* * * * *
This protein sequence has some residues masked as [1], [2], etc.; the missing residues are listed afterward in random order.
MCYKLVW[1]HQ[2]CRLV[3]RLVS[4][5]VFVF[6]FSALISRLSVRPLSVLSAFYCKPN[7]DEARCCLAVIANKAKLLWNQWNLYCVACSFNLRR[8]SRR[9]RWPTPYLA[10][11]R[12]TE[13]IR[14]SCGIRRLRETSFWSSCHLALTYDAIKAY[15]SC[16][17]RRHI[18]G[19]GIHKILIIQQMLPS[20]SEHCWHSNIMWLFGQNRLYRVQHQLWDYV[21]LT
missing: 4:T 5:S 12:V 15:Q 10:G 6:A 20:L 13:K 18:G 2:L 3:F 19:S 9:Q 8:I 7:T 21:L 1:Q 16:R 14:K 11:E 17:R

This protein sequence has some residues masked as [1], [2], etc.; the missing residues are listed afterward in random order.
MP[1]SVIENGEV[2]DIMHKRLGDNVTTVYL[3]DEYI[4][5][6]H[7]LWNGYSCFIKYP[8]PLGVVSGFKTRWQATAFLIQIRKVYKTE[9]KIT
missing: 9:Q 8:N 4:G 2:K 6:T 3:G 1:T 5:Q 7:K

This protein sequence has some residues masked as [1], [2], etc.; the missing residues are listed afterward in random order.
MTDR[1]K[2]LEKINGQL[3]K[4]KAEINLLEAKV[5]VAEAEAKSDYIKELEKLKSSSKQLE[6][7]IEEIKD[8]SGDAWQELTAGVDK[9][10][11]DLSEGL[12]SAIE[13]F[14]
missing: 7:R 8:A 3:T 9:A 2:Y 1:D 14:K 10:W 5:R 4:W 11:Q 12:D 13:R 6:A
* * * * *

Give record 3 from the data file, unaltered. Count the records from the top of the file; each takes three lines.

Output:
This protein sequence has some residues masked as [1], [2], etc.; the missing residues are listed afterward in random order.
MTDR[1]K[2]LEKINGQL[3]K[4]KAEINLLEAKV[5]VAEAEAKSDYIKELEKLKSSSKQLE[6][7]IEEIKD[8]SGDAWQELTAGVDK[9][10][11]DLSEGL[12]SAIE[13]F[14]
missing: 7:R 8:A 3:T 9:A 2:Y 1:D 14:K 10:W 5:R 4:W 11:Q 12:D 13:R 6:A